The term soprano clarinet is used occasionally to refer to those instruments from the clarinet family that occupy a higher position, both in pitch and in popularity than subsequent additions to the family such as the basset horns and bass clarinets. The B? clarinet is by far the most common type of clarinet and the unmodified word "clarinet" usually refers to this instrument. However, due to a tendency for writers and historians to imitate the terms used to denote instruments in other instrumental 'family groups' the term soprano is sometimes used to apply not only to the B? clarinet but also to the clarinets in A and C, sounding respectively a semitone lower and a whole tone higher than the B? instrument, and even the low G clarinet--rare in Western music but popular in the folk music of Turkey--sounding a whole tone lower than the A. While some writers reserve a separate category of sopranino clarinets for the E? and D clarinets, these are more usually regarded as soprano clarinets as well. All have a written range from the E below middle C to about the C three octaves above middle C, with the sounding pitches determined by the particular instrument's transposition.
It is worth bearing in mind though that the only instrument of the clarinet family whose name is undisputed and always required is that of the bass clarinet. The use of the terms 'soprano', 'piccolo', 'sopranino' etc. is, at best, relatively rare and of debatable accuracy These terms came about specifically to distinguish the 'clarinet' from its lower pitched, younger siblings and have been applied later and only in that context. Even the term 'alto' (for the E? instrument a fifth below the B? 'soprano') is open to discussion and the alternative term 'tenor' might appear, from the point of view of pitch at least, to be more appropriate.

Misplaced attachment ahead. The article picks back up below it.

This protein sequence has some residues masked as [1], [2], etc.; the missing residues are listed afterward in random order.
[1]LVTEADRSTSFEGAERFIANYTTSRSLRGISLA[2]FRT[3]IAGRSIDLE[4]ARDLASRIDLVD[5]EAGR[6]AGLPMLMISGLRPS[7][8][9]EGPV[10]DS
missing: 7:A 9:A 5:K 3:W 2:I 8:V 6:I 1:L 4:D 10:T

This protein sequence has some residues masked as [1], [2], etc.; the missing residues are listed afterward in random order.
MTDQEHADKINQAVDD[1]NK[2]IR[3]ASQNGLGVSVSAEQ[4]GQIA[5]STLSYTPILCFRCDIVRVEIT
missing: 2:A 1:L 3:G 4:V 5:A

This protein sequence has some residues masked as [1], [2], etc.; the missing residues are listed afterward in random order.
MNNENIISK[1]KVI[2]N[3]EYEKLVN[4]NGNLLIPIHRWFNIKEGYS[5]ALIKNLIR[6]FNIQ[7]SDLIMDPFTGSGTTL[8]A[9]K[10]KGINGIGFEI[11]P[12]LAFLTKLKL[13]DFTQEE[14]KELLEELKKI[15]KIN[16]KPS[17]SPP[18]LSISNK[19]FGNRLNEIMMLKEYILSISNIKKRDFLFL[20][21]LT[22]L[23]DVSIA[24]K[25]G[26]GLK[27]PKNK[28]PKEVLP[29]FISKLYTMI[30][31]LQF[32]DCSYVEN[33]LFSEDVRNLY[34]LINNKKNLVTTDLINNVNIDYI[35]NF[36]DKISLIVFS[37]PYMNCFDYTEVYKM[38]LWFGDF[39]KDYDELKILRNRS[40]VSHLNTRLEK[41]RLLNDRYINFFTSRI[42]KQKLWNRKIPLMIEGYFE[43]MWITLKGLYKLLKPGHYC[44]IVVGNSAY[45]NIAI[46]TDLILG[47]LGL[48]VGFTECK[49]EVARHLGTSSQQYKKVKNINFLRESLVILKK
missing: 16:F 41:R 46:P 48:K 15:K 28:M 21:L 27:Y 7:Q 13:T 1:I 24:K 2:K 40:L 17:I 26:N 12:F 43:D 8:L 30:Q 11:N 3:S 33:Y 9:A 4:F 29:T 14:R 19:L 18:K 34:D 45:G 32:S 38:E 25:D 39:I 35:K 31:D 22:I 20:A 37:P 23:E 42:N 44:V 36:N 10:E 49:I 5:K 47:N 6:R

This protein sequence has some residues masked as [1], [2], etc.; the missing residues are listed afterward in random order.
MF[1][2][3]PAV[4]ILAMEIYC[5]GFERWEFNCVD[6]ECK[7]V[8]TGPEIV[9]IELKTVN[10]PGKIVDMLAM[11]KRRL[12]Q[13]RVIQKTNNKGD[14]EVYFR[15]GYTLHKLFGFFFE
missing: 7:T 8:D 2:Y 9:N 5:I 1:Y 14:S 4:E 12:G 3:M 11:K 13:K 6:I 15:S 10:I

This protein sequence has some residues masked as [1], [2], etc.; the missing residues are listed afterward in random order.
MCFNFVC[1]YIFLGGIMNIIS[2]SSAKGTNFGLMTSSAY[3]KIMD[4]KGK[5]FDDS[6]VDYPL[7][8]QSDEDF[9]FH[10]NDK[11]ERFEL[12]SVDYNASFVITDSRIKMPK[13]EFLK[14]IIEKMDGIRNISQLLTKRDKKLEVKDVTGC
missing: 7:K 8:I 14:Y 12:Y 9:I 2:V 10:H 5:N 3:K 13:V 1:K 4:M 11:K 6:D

Orchestral composers largely write for clarinets in B? and A. The bass is not uncommon and the high E? is very occasionally called for, often referred to simply as E? clarinet. Clarinets in C were used likewise from the Classical era until about 1910. Wolfgang Amadeus Mozart also called for clarinets in B? when writing in very sharp keys (e.g. the E major arias in Idomeneo and Così fan tutte), but this became obsolete far sooner. There have also been soprano clarinets in C, A, and B? with curved barrels and bells marketed under the names Saxonette, Claribel, and Clariphon.
Shackleton lists also obsolete "sopranino" clarinets in (high) G, F, and E, and soprano clarinets in B and A?. The G (sopranino) clarinet, only a half step lower than the A? piccolo clarinet, was popular during the late 19th century in Vienna for playing Schrammelmusik. B? soprano clarinet is also one of the most common instruments played in beginner and high school band, alongside the bass clarinet.